The Federal Transit Administration (FTA) continues to deliver on our commitment to develop and implement a safety program that will further improve safety for the millions of daily transit users and for those who operate and maintain the systems.
This week, FTA published a final rule for the Public Transportation Safety Program (Safety Program Rule), which provides the overall procedural framework for FTA to monitor, oversee, and enforce safety in the public transportation industry.
As one of the world’s busiest ports, the Port of Houston represents a large part of the region’s vibrant economy. It is a 25-mile-long complex of terminals that serve more than 8,000 vessels and 200,000 barges each year. No wonder several sections of I-10 and I-45 that link to the port are grappling with freight congestion.
Houston is not alone. In the Federal Highway Administration’s latest series of Freight Economy roundtables – in Houston, Oklahoma City, and Virginia’s Hampton Roads area – we heard about the importance of investments in our waterways, rails, and highways to get goods and products where they need to go and move our economy forward.
How big could the “Big Data” associated with transportation get?
By 2020, the International Data Corporation estimates that there will be about 23 billion moving “things” – cars, trucks, mobile phones, buses, drones, etc. – as part of the Internet of Things. Collectively, these moving things will produce about 27% of the data in the digital universe, or 11 zettabytes. That’s 11 trillion gigabytes a year.
Or, to put it in perspective, that’s like transmitting the text of every book published in modern history, every single second of every day. What will we do with all of this information?
As the public’s preference for more multi-modal transportation options continues to grow, the Federal Transit Administration is at the forefront of improving public transportation connections for America’s communities.
With advances in technology changing how people access rides, we are using our research program to respond to social, economic, and environmental trends by investing in research and demonstration activities that advance innovative approaches and improve how public transportation provides access and mobility for all.
Now, we invite all of you to share your vision for the future of transit research.
When people think of sustainability, they don’t often think of the baking heat of Central Texas in July. But last week, I had the opportunity to see environmental, economic, and social sustainability in action at the American Public Transportation Association’s (APTA) Sustainability Workshop in Austin.
Every year, it’s a privilege at DOT to award TIGER grants – funds that help revitalize communities in innovative and interconnected ways. Last week, you saw Secretary Foxx’s announcement of the 2016 TIGER winners: 40 communities that will receive a share of close to $500 million in TIGER grants nationwide.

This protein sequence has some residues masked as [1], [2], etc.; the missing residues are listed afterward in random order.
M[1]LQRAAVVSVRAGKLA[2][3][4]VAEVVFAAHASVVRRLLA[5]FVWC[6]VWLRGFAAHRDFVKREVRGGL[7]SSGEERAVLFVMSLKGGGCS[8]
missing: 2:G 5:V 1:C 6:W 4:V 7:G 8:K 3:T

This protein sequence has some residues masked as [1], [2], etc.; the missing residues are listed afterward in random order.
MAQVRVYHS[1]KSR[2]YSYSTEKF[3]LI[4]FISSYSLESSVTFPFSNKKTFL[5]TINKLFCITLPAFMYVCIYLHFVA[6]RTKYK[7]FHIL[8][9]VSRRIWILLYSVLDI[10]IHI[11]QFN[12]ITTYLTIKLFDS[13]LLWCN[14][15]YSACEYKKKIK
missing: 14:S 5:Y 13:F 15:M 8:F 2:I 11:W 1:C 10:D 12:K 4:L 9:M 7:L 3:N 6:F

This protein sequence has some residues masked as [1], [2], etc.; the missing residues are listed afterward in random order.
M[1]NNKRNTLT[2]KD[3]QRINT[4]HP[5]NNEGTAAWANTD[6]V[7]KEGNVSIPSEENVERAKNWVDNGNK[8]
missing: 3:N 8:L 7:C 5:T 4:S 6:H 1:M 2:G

Each of those communities has a story to tell. Today, I’m in Carlisle, Pennsylvania to highlight one of those stories – the story of how a community came together to better itself, and how a $5 million TIGER grant will amplify their efforts.
Last week, I was thrilled to attend the world’s largest aviation event – the Experimental Aircraft Association’s (EAA) AirVenture, held annually in Oshkosh, Wisconsin.
This year’s AirVenture hosted over half a million aviation enthusiasts and professionals from around the world, and over 10,000 aircraft, from old warbirds to brand new light sport aircraft.
With over 1,000 forums and workshops covering a variety of educational and safety-related topics and 800 exhibitors, AirVenture provides a unique opportunity for attendees to explore the depth and breadth of innovation that exists within the general aviation (GA) industry.
As part of the Federal Transit Administration’s (FTA) efforts to provide people with better transportation options to visit the doctor and access other non-emergency health services, I hosted a meeting late last month of the Coordinating Council on Access and Mobility (CCAM).
After sharing ideas with a diverse group of colleagues from across the federal government, I am confident that we have set a path to improve the availability, quality, and delivery of transportation services relating to healthcare.
It's no secret the U.S. is facing a serious infrastructure deficit. No matter who you ask - from civil engineering experts to mayors to parents stuck in rush hour traffic - it's clear that our transportation needs far exceed the federal funds available to invest in improvements to our roads, bridges, rails, and transit systems, and new projects.
This week, I am in Australia to meet with transportation and infrastructure leaders in both government and the private sector to learn lessons from the Australian experience funding infrastructure using public-private partnerships.
For many of us, transportation and our individual mobility are fairly seamless parts of our daily routine. We don’t even think about it, unless there’s a hiccup—the car doesn’t start, the bus is late, construction makes us take a detour.
But imagine if the hiccups were our daily routine – if we had to face obstacles every day to get from point A to point B. Can I drive this car? How will I get to the bus stop? Can I ride on this bus? Is it safe to cross the street? How will I get inside the building once I arrive?
At DOT, the Accessible Transportation Technologies Research Initiative (ATTRI) leads the Department’s efforts to seek technology-based solutions to these problems.